If you read enough crime fiction, you get very familiar with certain authors’ styles and certain sub-genre patterns. You may even get to the point where you can tell what’s probably going to happen to certain characters, just based on what you know about a given author or sub-genre. It’s true! Let me show you what I mean with just a few examples:
I. Someone starts to feel mildly ill.
A. Robin Cook novel: That person will soon die of a rare and very nasty virus spread by some equally nasty people to further their own agendas.
B. Agatha Christie novel: That person will soon be a poisoning victim. Or the murderer who’s cleverly pretending to be a victim.
C. Scandinavian crime novel: That person is the sleuth, who has to go to work and solve crimes despite being sick.
II. A man is offered a drink.
A. Tartan noir novel: He is a small-time crook about to be ‘persuaded’ into a dangerous deal. Or be shot or stabbed right afterwards.
B. ‘Harboiled’ novel: He is a low-class informer who has important information.
C. Louise Penny novel: He is a newcomer to Three Pines. He will die hours later of poisoning. It will turn out that he is related to one of Three Pines’ residents.
III. A beautiful woman is introduced.
A. Golden Age PI novel: She is a vamp/seductress who’s bent on misleading the sleuth.
B. Golden Age novel (other than PI): She is an ingenue who is about to be wrongly accused of murder.
C. Psychological thriller: She is the first of several victims.
IV. Two people are driving down an empty road.
A. Aussie noir novel: These people are partners in crime. There is a body hidden in the back. The body will be dumped in an abandoned mine, where it will be discovered a few years later.
B. American thriller: They are both foreign agents. They will soon be chased by FBI and CIA operatives. There will be a protracted gun battle.
C. French noir novel: The two people are an unhappy couple. They will stop at a small inn. There, one will meet someone new. In the end, one will kill the other and everyone’s life will spin out of control.
V. A man leaves a pub after having more than a judicious amount to drink.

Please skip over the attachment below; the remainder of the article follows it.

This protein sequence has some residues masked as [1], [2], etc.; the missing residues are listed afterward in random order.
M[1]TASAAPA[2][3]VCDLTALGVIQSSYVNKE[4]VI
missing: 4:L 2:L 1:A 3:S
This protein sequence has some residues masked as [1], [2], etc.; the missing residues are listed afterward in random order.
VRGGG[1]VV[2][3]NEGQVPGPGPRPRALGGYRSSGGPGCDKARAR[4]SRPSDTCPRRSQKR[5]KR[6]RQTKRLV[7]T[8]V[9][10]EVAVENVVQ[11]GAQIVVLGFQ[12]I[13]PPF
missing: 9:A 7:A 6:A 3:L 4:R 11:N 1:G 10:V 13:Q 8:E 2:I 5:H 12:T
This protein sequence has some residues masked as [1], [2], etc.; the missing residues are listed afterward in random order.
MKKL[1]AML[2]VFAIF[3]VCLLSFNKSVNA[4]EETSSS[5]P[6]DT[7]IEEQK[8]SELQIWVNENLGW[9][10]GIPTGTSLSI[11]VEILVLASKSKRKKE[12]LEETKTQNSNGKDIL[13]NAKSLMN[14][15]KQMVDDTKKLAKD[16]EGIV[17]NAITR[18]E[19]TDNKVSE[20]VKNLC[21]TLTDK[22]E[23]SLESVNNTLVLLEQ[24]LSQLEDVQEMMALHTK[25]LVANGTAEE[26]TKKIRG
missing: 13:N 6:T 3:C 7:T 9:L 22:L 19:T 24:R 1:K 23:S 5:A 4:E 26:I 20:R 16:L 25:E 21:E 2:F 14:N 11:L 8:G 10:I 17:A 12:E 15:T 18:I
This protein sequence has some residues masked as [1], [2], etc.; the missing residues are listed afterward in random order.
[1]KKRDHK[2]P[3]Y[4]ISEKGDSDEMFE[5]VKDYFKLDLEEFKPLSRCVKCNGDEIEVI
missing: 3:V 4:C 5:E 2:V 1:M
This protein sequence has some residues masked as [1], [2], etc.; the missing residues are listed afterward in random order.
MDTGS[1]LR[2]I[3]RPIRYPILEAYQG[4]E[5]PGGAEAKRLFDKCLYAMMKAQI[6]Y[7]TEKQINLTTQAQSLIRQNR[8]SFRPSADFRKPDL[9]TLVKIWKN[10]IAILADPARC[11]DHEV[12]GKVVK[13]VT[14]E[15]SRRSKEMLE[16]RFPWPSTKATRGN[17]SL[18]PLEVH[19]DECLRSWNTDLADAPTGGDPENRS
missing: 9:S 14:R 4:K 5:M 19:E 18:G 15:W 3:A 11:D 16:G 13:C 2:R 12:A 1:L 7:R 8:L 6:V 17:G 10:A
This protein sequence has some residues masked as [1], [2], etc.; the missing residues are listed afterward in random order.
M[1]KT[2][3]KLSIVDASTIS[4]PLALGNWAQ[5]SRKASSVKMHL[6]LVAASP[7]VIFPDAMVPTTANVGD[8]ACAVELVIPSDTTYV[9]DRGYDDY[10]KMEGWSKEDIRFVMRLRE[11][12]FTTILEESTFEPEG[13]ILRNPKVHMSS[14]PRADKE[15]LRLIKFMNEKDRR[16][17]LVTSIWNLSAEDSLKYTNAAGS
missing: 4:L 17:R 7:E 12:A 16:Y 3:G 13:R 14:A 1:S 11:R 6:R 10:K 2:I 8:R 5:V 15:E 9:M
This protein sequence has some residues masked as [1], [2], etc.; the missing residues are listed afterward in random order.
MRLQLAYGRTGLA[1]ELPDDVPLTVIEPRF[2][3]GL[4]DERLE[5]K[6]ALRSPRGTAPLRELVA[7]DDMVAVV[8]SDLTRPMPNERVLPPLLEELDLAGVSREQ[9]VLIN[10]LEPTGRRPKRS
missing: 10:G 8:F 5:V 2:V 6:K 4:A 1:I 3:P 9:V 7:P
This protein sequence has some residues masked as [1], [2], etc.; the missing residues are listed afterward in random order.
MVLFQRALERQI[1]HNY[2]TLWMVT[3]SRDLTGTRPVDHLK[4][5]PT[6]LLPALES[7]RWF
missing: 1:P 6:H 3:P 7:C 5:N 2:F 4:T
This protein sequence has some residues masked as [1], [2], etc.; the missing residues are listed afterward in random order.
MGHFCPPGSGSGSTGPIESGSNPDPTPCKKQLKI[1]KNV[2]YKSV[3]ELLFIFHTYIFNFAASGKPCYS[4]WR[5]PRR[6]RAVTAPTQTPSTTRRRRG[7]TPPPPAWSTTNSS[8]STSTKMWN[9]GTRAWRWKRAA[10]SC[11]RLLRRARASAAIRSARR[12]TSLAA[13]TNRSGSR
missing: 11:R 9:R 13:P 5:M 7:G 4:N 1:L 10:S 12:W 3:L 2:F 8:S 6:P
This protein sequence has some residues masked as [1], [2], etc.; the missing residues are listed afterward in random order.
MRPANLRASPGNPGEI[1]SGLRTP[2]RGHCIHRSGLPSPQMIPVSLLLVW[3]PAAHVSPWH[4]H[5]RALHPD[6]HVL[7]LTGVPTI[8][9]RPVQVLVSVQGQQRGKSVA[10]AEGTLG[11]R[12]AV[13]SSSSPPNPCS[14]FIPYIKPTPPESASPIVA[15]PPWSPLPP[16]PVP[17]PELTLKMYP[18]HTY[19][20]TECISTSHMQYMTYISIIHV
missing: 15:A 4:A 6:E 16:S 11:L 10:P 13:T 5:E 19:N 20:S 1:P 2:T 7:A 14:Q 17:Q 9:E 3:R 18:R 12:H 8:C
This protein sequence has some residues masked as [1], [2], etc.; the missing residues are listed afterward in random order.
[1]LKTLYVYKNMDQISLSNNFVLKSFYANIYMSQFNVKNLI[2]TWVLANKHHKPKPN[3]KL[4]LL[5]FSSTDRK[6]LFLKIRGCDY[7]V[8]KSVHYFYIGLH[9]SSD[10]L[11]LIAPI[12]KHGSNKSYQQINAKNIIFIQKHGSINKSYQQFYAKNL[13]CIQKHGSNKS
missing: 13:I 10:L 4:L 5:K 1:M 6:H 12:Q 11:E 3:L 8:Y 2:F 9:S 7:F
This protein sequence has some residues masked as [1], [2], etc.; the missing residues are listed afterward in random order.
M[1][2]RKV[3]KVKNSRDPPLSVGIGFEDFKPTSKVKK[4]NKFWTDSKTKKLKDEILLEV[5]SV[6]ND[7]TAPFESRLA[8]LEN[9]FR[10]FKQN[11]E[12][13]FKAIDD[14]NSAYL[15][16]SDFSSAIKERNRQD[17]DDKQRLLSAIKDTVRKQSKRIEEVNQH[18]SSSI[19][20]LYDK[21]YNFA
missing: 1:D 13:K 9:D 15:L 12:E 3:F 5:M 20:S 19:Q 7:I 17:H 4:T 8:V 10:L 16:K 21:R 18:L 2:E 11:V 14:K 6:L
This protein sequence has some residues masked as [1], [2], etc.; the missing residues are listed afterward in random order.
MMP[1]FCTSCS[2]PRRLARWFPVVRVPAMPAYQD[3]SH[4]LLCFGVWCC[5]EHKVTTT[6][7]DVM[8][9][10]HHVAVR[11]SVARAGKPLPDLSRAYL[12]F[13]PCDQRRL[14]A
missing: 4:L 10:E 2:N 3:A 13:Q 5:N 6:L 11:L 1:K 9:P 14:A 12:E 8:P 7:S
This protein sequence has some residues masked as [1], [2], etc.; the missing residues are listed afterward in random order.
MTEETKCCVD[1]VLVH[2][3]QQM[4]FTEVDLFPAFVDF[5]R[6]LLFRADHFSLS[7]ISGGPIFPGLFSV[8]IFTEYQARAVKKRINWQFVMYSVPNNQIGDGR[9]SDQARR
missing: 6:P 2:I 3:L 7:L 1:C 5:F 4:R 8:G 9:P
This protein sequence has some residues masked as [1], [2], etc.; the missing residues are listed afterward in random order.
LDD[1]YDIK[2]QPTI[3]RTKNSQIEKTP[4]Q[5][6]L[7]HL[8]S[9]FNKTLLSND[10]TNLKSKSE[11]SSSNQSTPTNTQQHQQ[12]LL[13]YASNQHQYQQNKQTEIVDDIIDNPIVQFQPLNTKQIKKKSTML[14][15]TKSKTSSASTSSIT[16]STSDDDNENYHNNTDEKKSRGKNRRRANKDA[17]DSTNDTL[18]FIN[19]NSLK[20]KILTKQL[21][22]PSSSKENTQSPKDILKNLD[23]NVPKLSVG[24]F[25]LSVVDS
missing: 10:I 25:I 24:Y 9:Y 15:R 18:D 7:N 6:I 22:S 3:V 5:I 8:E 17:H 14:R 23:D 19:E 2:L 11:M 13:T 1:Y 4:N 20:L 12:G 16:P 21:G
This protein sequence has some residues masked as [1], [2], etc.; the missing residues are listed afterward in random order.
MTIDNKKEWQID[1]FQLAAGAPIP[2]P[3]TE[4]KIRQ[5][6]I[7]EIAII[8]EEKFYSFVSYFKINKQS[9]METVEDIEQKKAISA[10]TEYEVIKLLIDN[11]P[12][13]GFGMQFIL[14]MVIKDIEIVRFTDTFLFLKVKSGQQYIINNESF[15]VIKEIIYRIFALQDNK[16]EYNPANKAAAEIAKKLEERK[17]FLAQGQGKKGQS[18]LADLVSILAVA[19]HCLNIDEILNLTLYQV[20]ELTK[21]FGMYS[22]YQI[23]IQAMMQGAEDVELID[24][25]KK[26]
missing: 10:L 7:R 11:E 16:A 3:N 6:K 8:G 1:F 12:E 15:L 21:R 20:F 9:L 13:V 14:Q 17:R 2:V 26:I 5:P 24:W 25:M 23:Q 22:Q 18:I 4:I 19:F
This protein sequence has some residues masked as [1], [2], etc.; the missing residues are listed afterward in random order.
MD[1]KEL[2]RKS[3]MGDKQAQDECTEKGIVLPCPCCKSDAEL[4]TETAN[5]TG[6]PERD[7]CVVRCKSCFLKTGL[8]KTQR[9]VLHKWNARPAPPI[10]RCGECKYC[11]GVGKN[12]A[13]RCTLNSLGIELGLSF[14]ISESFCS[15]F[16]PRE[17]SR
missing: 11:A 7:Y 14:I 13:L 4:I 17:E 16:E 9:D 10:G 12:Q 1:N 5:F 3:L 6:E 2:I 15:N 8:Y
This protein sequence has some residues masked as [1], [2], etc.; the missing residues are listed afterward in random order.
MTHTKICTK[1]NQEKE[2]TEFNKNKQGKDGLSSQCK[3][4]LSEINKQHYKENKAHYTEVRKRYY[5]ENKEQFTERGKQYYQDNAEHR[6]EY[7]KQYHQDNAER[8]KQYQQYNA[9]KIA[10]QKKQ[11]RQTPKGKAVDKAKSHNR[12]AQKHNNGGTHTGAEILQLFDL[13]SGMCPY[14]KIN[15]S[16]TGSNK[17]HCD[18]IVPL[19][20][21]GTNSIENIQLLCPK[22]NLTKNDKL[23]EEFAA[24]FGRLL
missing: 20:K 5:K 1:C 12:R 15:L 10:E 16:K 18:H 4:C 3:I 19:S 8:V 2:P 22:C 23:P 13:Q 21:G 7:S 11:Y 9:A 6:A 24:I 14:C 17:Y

A. Yrsa Sigurðardóttir novel: He will be killed in what looks like an accidental hit-and-run. It will turn out he knows the truth about a fifty-year-old murder and was going to gossip about it.
B. ‘Screwball’ or ‘screwball noir‘ novel: He will accidentally get into the wrong car. The car will have a body in it. The body is of the son-in-law of a cop and the son of a local crime boss. Trouble will soon ensue.
C. British police procedural: He will witness a murder, but won’t remember it clearly. None of the other pub regulars will believe him at first. The DCI/DI investigating team will get very frustrated trying to encourage him to remember what he saw.
VI. A woman goes down an alley and knocks at a door.
A. Arthur Conan Doyle story: She is the daughter of a wealthy MP. She is being blackmailed over an indiscreet letter she wrote. She will hire Sherlock Holmes to find and stop the blackmailer.
B. Gritty modern noir : She is a prostitute who is fleeing her pimp. She will go to her friend, a ‘low-rent’ drugs dealer, for help. They will soon be caught in a vicious web when word gets around that he killed her pimp, who is also a powerful local crime boss.
C. Cosy mystery – She is new in town and looking for the local café. She will get a job there and soon start solving café mysteries.
These are just a few ideas. Care to add any??
*NOTE: The title of this post is a line from Billy Joel’s Worse Comes to Worst.